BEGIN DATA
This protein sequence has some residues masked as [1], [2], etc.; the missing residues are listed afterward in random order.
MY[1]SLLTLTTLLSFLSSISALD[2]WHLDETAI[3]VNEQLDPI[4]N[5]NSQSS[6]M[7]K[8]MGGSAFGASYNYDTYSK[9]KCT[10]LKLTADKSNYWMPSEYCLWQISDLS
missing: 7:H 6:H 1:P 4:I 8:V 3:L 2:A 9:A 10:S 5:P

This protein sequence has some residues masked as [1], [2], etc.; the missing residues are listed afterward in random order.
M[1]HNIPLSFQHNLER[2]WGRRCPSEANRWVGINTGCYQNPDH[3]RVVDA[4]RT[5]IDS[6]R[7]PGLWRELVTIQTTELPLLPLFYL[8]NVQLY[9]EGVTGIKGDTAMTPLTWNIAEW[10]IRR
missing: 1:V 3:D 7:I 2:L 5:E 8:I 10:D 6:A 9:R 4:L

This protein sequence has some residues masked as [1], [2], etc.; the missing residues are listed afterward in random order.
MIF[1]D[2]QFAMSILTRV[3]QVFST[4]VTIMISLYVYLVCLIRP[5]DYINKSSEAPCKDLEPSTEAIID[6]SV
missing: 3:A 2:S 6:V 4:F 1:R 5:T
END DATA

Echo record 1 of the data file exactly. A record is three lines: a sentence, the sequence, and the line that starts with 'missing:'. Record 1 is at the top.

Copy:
This protein sequence has some residues masked as [1], [2], etc.; the missing residues are listed afterward in random order.
MY[1]SLLTLTTLLSFLSSISALD[2]WHLDETAI[3]VNEQLDPI[4]N[5]NSQSS[6]M[7]K[8]MGGSAFGASYNYDTYSK[9]KCT[10]LKLTADKSNYWMPSEYCLWQISDLS
missing: 7:H 6:H 1:P 4:I 8:V 3:L 2:A 9:A 10:S 5:P